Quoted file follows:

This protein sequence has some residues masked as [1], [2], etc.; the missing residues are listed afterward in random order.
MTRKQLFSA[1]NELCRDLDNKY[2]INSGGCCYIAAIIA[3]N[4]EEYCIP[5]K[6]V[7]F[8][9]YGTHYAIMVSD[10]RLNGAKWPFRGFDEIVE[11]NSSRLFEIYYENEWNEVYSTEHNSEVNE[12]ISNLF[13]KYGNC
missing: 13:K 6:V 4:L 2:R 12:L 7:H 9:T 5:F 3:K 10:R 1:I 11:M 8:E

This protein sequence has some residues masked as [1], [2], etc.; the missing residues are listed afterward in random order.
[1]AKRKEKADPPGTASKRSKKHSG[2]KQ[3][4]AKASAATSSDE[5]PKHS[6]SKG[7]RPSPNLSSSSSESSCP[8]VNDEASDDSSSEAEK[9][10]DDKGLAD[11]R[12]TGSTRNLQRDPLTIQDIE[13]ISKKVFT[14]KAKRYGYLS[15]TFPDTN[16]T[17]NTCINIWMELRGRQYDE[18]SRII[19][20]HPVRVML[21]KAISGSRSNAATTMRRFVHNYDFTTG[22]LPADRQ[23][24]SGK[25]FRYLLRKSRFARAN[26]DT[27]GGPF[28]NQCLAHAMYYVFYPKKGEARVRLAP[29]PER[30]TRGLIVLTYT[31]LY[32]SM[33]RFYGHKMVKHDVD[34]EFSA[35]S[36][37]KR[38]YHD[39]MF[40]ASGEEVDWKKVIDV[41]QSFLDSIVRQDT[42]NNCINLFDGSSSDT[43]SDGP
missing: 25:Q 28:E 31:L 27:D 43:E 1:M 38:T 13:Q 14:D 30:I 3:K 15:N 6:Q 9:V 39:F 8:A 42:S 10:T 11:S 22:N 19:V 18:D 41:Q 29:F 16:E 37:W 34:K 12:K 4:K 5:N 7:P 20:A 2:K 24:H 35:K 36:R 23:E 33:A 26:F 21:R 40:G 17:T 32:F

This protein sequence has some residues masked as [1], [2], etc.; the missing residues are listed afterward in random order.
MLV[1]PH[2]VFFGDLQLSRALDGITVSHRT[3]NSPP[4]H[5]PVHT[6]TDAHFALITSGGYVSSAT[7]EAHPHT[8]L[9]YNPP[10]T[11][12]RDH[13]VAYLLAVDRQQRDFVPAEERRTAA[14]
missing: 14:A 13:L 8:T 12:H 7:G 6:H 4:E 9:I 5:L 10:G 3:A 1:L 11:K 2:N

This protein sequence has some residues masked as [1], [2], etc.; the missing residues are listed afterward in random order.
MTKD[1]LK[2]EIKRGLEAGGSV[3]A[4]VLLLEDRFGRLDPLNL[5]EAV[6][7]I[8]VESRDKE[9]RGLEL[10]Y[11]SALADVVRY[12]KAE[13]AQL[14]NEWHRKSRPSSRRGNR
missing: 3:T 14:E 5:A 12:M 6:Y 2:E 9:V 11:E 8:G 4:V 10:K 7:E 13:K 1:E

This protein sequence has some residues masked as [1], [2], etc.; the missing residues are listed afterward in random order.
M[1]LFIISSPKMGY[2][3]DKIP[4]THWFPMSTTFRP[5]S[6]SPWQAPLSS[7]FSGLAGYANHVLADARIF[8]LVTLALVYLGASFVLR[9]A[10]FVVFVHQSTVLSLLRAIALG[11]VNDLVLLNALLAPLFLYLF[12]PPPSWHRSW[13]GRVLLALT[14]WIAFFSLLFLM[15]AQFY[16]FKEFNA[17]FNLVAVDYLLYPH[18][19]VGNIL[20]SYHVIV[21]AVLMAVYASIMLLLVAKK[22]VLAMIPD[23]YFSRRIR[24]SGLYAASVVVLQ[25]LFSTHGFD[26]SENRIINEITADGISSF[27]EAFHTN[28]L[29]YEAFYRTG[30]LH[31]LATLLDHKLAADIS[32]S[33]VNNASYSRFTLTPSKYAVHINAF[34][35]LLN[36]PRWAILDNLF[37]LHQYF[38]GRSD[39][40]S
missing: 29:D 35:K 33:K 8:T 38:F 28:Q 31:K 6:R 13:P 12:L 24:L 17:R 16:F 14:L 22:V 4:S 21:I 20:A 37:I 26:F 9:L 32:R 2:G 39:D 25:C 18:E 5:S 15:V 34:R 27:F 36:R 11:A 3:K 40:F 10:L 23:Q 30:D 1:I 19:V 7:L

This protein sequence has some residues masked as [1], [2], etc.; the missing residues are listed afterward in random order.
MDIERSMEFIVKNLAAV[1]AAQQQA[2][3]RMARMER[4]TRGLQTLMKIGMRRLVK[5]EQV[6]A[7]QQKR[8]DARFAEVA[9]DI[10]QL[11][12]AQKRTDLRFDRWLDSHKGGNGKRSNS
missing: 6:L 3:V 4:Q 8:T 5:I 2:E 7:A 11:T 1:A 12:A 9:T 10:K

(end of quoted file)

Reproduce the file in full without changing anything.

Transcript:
This protein sequence has some residues masked as [1], [2], etc.; the missing residues are listed afterward in random order.
MTRKQLFSA[1]NELCRDLDNKY[2]INSGGCCYIAAIIA[3]N[4]EEYCIP[5]K[6]V[7]F[8][9]YGTHYAIMVSD[10]RLNGAKWPFRGFDEIVE[11]NSSRLFEIYYENEWNEVYSTEHNSEVNE[12]ISNLF[13]KYGNC
missing: 13:K 6:V 4:L 2:R 12:L 7:H 9:T 5:F 3:K 10:R 1:I 11:M 8:E

This protein sequence has some residues masked as [1], [2], etc.; the missing residues are listed afterward in random order.
[1]AKRKEKADPPGTASKRSKKHSG[2]KQ[3][4]AKASAATSSDE[5]PKHS[6]SKG[7]RPSPNLSSSSSESSCP[8]VNDEASDDSSSEAEK[9][10]DDKGLAD[11]R[12]TGSTRNLQRDPLTIQDIE[13]ISKKVFT[14]KAKRYGYLS[15]TFPDTN[16]T[17]NTCINIWMELRGRQYDE[18]SRII[19][20]HPVRVML[21]KAISGSRSNAATTMRRFVHNYDFTTG[22]LPADRQ[23][24]SGK[25]FRYLLRKSRFARAN[26]DT[27]GGPF[28]NQCLAHAMYYVFYPKKGEARVRLAP[29]PER[30]TRGLIVLTYT[31]LY[32]SM[33]RFYGHKMVKHDVD[34]EFSA[35]S[36][37]KR[38]YHD[39]MF[40]ASGEEVDWKKVIDV[41]QSFLDSIVRQDT[42]NNCINLFDGSSSDT[43]SDGP
missing: 25:Q 28:E 31:L 27:D 43:E 1:M 38:T 13:Q 14:D 30:I 3:K 15:N 6:Q 9:V 39:F 8:A 42:S 10:T 11:S 22:N 19:V 18:D 41:Q 29:F 16:E 37:W 34:K 12:K 4:K 5:N 7:P 20:A 2:K 24:H 35:K 36:R 23:E 33:A 26:F 21:R 40:G 17:T 32:F

This protein sequence has some residues masked as [1], [2], etc.; the missing residues are listed afterward in random order.
MLV[1]PH[2]VFFGDLQLSRALDGITVSHRT[3]NSPP[4]H[5]PVHT[6]TDAHFALITSGGYVSSAT[7]EAHPHT[8]L[9]YNPP[10]T[11][12]RDH[13]VAYLLAVDRQQRDFVPAEERRTAA[14]
missing: 14:A 13:L 8:T 12:H 7:G 6:H 4:E 9:I 5:L 10:G 3:A 1:L 11:K 2:N

This protein sequence has some residues masked as [1], [2], etc.; the missing residues are listed afterward in random order.
MTKD[1]LK[2]EIKRGLEAGGSV[3]A[4]VLLLEDRFGRLDPLNL[5]EAV[6][7]I[8]VESRDKE[9]RGLEL[10]Y[11]SALADVVRY[12]KAE[13]AQL[14]NEWHRKSRPSSRRGNR
missing: 3:T 14:E 5:A 12:M 6:Y 2:E 9:V 11:E 8:G 4:V 10:K 7:E 13:K 1:E

This protein sequence has some residues masked as [1], [2], etc.; the missing residues are listed afterward in random order.
M[1]LFIISSPKMGY[2][3]DKIP[4]THWFPMSTTFRP[5]S[6]SPWQAPLSS[7]FSGLAGYANHVLADARIF[8]LVTLALVYLGASFVLR[9]A[10]FVVFVHQSTVLSLLRAIALG[11]VNDLVLLNALLAPLFLYLF[12]PPPSWHRSW[13]GRVLLALT[14]WIAFFSLLFLM[15]AQFY[16]FKEFNA[17]FNLVAVDYLLYPH[18][19]VGNIL[20]SYHVIV[21]AVLMAVYASIMLLLVAKK[22]VLAMIPD[23]YFSRRIR[24]SGLYAASVVVLQ[25]LFSTHGFD[26]SENRIINEITADGISSF[27]EAFHTN[28]L[29]YEAFYRTG[30]LH[31]LATLLDHKLAADIS[32]S[33]VNNASYSRFTLTPSKYAVHINAF[34][35]LLN[36]PRWAILDNLF[37]LHQYF[38]GRSD[39][40]S
missing: 29:D 35:K 33:K 8:T 38:F 28:Q 31:K 6:R 13:P 12:L 24:L 17:R 16:F 14:L 22:V 4:S 21:I 20:A 37:I 26:F 9:L 32:R 2:G 39:D 25:C 18:E 5:S 15:V 34:R 27:F 36:R 11:A 3:K 40:F 10:L 23:Q 30:D 1:I 19:V 7:L

This protein sequence has some residues masked as [1], [2], etc.; the missing residues are listed afterward in random order.
MDIERSMEFIVKNLAAV[1]AAQQQA[2][3]RMARMER[4]TRGLQTLMKIGMRRLVK[5]EQV[6]A[7]QQKR[8]DARFAEVA[9]DI[10]QL[11][12]AQKRTDLRFDRWLDSHKGGNGKRSNS
missing: 6:L 3:V 4:Q 8:T 5:I 2:E 7:A 11:T 1:A 12:A 9:T 10:K